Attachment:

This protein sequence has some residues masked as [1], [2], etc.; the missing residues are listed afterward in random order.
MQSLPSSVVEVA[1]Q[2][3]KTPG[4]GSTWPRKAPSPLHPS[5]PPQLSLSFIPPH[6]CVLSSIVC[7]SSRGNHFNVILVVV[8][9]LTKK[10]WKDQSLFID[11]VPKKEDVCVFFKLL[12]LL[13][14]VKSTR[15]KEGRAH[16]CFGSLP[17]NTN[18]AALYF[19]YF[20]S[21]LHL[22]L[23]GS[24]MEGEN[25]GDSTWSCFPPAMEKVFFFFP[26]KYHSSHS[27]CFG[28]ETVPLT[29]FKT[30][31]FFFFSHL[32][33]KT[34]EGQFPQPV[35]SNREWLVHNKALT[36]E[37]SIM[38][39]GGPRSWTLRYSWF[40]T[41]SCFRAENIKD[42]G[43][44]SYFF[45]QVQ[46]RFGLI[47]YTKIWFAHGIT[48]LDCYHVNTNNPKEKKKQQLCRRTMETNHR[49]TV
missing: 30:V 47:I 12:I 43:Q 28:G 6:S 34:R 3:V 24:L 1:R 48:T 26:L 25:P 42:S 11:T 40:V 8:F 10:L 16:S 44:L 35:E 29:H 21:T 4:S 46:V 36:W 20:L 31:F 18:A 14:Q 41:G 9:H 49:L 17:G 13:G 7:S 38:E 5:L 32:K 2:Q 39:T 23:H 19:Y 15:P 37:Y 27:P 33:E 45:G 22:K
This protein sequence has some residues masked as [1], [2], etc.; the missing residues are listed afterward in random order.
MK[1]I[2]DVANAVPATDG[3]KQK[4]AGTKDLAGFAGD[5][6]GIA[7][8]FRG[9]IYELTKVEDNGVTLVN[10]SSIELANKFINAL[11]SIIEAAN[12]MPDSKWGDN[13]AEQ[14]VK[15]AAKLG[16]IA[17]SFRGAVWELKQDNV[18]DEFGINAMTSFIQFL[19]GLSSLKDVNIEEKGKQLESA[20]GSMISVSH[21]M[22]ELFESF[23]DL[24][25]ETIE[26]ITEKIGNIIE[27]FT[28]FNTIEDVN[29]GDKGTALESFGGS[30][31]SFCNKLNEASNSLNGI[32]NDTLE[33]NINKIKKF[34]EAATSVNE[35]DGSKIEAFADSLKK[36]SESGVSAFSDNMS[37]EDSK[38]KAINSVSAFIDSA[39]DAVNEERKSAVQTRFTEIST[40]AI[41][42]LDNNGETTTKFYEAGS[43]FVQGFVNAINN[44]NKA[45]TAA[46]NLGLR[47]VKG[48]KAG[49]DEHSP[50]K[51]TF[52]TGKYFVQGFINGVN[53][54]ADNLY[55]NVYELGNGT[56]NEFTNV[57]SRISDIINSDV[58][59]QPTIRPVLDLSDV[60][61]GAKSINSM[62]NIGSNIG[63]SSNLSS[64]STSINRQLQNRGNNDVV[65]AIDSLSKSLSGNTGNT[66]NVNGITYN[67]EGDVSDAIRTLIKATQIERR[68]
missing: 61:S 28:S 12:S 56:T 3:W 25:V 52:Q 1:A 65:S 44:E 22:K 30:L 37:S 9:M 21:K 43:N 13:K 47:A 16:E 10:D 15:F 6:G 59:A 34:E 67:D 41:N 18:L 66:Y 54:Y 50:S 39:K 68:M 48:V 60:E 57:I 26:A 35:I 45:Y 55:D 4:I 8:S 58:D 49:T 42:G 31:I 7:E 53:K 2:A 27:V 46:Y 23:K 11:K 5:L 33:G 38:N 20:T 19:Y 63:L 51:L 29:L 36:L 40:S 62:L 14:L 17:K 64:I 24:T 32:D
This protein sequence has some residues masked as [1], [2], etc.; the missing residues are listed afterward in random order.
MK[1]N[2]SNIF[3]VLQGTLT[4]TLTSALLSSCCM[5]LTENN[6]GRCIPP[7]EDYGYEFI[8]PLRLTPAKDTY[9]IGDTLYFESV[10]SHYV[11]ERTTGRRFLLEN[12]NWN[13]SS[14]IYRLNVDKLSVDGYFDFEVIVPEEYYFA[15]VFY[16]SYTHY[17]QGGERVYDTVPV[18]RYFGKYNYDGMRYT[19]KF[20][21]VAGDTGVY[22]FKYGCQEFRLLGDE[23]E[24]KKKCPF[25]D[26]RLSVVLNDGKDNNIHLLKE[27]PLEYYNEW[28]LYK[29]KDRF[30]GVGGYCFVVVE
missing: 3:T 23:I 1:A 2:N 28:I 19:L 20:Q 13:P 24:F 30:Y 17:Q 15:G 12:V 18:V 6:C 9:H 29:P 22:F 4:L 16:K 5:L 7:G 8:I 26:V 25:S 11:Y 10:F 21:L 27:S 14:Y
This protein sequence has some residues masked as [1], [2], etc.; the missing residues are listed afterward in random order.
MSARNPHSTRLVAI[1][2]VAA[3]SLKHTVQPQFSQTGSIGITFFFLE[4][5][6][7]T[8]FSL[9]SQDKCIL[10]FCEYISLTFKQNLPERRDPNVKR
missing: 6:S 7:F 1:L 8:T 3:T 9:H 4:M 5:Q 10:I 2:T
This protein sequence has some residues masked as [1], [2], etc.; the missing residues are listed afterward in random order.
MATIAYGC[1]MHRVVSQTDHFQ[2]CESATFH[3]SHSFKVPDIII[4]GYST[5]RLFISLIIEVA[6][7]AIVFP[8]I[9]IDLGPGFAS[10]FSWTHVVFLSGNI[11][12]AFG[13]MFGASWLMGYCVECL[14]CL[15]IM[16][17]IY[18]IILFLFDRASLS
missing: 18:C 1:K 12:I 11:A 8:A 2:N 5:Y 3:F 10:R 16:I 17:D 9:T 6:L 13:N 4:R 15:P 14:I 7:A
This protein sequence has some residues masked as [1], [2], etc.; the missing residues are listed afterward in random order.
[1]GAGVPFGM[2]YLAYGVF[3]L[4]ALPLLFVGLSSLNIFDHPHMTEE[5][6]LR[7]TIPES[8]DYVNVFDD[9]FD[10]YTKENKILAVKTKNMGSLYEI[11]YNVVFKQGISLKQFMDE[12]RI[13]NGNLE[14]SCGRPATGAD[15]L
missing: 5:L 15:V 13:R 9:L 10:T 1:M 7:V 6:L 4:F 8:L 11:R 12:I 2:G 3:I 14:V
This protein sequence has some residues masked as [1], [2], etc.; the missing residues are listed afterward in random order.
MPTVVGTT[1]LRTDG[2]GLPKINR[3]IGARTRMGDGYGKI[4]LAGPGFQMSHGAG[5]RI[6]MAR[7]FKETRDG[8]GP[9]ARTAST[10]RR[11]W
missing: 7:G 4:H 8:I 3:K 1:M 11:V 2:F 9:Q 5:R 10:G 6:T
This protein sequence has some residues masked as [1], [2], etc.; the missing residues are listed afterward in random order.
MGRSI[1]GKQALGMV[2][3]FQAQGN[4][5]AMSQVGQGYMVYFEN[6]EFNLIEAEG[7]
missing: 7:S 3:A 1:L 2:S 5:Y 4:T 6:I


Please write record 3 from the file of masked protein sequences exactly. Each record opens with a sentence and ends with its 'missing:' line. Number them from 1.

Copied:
This protein sequence has some residues masked as [1], [2], etc.; the missing residues are listed afterward in random order.
MK[1]N[2]SNIF[3]VLQGTLT[4]TLTSALLSSCCM[5]LTENN[6]GRCIPP[7]EDYGYEFI[8]PLRLTPAKDTY[9]IGDTLYFESV[10]SHYV[11]ERTTGRRFLLEN[12]NWN[13]SS[14]IYRLNVDKLSVDGYFDFEVIVPEEYYFA[15]VFY[16]SYTHY[17]QGGERVYDTVPV[18]RYFGKYNYDGMRYT[19]KF[20][21]VAGDTGVY[22]FKYGCQEFRLLGDE[23]E[24]KKKCPF[25]D[26]RLSVVLNDGKDNNIHLLKE[27]PLEYYNEW[28]LYK[29]KDRF[30]GVGGYCFVVVE
missing: 3:T 23:I 1:A 2:N 28:I 19:L 20:Q 13:P 24:F 30:Y 17:Q 15:G 12:V 18:V 6:C 9:H 29:P 22:F 4:L 16:K 5:L 7:G 8:I 26:V 25:S 11:Y 10:F 21:L 27:S 14:Y